ALLIED SOLAR POWER ®
How Solar Works
We can change sunlight directly to electricity using solar cells. Every day, light hits your roof’s solar panels with photons (particles of sunlight). The solar panel converts those photons into electrons of direct current (“DC”) electricity. The electrons flow out of the solar panel and into an inverter and other electrical safety devices. The inverter converts that “DC” power (commonly used in batteries) into alternating current or “AC” power. AC power is the kind of electrical that your television, computer, and toasters use when plugged into the wall outlet.
A net energy meter keeps track of the all the power your solar system produces. Any solar energy that you do not use simultaneous with production will go back into the electrical grid through the meter. At night or on cloudy days, when your system is not producing more than your building needs, you will consume electricity from the grid as normal. Your utility will bill you for the “net” consumption for any given billing period and provide you with a dollar credit for any excess during a given period. You can carry your bill credit forward for up to a year.
Solar cells are small, square-shaped panel semiconductors made from silicon and other conductive materials, manufactured in thin film layers. When sunlight strikes a solar cell, chemical reactions release electrons, generating electric current. Solar cells are also called photovoltaic cells or “PV cells” and can be found on many small appliances such as calculators.
Solar Photovoltaic (PV) System Components
A PV system components include PV modules (groups of PV cells), which are commonly called PV panels; one or more batteries; a charge regulator or controller for a stand-alone system; an inverter to covert solar power from direct current (DC) to the alternating current (AC) of the utility grid-connected system; wiring; and mounting hardware or a framework. A PV module arranges individual PV cells, and the modules are grouped together in an array. Some of the arrays are set on special tracking devices to follow sunlight all day long and improve system efficiency.
PV System Installation, Maintenance, and Longevity
You could install a photovoltaic (PV) or solar electric system yourself. But to avoid complications or injury, you will probably want to hire a reputable professional contractor with experience installing solar systems. While they are sophisticated electric systems, PV systems have few moving parts, so they require little maintenance. The basic PV module (an interconnected, enclosed panel of PV cells) has no moving parts and can last more than 30 years while requiring little maintenance. The components are designed to meet strict dependability and durability standards to withstand the elements. The best way to ensure and extend the life and effectiveness of your PV system is by having it installed and maintained properly. Most PV system problems occur because of poor or sloppy system installation. Solar systems that receive rebates through California utilities are required to have a 10-year system warranty.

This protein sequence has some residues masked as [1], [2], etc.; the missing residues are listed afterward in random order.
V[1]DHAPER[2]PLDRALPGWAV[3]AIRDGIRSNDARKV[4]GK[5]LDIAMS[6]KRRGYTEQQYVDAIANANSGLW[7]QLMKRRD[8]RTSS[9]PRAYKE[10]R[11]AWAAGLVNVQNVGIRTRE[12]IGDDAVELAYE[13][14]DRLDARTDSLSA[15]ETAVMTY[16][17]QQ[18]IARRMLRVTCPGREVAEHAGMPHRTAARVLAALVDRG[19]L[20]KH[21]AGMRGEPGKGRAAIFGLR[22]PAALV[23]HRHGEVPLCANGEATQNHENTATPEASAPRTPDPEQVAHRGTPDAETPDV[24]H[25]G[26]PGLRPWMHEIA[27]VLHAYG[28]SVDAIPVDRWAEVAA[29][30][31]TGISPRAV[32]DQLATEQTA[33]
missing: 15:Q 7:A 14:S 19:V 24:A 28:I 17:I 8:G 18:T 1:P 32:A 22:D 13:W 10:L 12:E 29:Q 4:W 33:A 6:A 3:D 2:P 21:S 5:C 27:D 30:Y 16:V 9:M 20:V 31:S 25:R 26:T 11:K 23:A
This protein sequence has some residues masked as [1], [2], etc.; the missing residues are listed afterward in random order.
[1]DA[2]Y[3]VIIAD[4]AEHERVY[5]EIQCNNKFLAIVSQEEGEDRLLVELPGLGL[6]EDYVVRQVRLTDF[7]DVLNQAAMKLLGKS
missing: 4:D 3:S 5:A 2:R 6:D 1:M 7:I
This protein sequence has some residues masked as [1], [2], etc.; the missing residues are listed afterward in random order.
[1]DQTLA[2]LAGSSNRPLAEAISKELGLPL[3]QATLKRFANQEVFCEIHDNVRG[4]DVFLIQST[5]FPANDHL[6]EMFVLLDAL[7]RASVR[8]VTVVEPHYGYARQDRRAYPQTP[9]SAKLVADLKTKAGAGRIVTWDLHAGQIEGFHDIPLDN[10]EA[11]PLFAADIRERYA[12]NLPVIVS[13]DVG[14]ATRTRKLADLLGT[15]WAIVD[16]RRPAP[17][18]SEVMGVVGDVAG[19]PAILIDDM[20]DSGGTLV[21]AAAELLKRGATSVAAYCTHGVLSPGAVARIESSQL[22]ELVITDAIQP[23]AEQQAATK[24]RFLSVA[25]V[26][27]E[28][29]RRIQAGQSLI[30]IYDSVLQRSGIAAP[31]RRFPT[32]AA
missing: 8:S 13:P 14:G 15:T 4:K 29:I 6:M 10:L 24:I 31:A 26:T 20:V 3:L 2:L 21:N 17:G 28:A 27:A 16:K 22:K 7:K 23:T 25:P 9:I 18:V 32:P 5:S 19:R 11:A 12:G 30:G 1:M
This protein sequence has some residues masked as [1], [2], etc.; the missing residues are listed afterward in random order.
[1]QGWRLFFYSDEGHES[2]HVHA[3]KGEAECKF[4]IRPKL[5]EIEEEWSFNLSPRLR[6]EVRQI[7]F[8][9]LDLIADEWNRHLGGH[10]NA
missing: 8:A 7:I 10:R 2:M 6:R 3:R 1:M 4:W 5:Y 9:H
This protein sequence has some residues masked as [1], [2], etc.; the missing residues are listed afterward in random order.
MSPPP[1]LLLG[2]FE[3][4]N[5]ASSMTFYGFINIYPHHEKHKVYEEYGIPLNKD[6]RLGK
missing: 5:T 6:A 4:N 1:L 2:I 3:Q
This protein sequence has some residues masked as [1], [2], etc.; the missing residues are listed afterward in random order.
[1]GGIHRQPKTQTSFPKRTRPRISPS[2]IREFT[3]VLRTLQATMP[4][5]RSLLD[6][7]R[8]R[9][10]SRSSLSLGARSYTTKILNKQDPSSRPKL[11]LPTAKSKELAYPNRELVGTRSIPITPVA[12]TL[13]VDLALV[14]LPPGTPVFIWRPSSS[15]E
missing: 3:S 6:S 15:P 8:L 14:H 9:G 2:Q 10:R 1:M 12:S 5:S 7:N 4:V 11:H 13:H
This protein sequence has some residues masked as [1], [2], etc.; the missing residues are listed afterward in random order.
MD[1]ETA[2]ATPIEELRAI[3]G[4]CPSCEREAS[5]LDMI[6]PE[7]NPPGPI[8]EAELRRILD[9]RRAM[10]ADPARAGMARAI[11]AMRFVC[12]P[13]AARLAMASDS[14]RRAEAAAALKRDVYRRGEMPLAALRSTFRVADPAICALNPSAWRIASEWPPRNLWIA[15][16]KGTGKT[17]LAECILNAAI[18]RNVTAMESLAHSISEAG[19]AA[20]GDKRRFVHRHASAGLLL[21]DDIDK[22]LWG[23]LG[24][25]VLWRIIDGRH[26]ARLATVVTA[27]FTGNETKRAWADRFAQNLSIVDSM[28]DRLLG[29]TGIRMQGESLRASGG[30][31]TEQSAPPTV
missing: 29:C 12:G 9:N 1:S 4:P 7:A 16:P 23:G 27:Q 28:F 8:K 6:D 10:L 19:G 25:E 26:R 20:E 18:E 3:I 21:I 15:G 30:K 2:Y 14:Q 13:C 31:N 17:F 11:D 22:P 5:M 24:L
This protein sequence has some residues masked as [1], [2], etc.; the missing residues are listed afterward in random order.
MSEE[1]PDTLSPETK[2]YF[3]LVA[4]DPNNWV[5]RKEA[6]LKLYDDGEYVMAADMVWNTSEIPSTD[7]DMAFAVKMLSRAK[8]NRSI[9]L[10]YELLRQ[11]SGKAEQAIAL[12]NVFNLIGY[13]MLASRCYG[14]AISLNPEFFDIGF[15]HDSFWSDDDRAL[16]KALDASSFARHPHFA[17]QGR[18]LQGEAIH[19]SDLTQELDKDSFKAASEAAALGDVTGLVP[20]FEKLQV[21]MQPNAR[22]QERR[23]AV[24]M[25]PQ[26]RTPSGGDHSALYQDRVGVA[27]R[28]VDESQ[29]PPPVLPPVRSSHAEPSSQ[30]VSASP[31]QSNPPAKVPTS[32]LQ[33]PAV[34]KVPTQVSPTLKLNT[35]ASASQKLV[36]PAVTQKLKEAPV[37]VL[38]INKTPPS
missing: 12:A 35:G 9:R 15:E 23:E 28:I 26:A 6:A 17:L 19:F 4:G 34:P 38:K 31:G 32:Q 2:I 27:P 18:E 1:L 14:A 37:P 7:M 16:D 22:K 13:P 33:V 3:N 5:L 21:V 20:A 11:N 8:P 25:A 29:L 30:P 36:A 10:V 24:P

Incorporating PV Systems into Your Home and Business
PV systems today can be blended easily into both traditional and nontraditional homes, powering appliances and electric systems. PV cells can be installed as a stand-alone module that is attached to your roof or on a separate system, or using integrated roofing materials with dual functions – that as a regular roofing shingle and as a solar cell making electricity. The most common practice is to mount modules onto a south-facing roof or wall. PV systems likewise can be blended into virtually every conceivable structure for commercial buildings. You will find PV used outdoors for security lighting as well as in structures that serve as covers for parking lots and bus shelters.
Sunlight Requirements for PV Systems
A photovoltaic (PV) system needs unobstructed access to the sun’s rays for most or all of the day to be effective. Shading on the system can significantly reduce energy output. Climate is not a major concern because PV systems are relatively unaffected by air temperatures, and snow cover typically melts quickly because panels are positioned directly into the sunlight. Abundant year-round sunshine makes solar energy systems useful and effective nearly everywhere in California.
The Size of Your Solar PV System
The size of your solar system depends on several factors such as how much electricity or hot water or space heat you use, the size of your roof, how much you’re willing to invest, and how much energy you want to generate. Contact a system designer/installer to determine what type of system fits your needs or use one of the Go Solar California online calculators to determine what system size will offer you the best financial payback.
The solar panels are made up of photovoltaic (PV) cells, which convert sunlight into direct current (DC) electricity throughout the day.
This device converts the DC electricity generated by the solar panels into the alternating current (AC) electricity.
The AC electricity is sent from the inverter to your electrical panel to power your lights and appliances with solar energy. The electrical panel is often called a “breaker box.”
The utility meter measures your energy use. It actually goes backward when your system generates more power than you immediately need. This excess solar energy offsets the energy you use at night.
Your business is still connected to the grid. You’ll need that power from the utility company at night, but don’t worry. The cost is offset by any excess solar energy you put into the grid during the day.
PowerGuide Monitoring System
Our exclusive PowerGuide monitoring system continuously tracks your energy production and ensures that your solar power system is running smoothly. It will even alert our repair crews in the rare event that problems arise.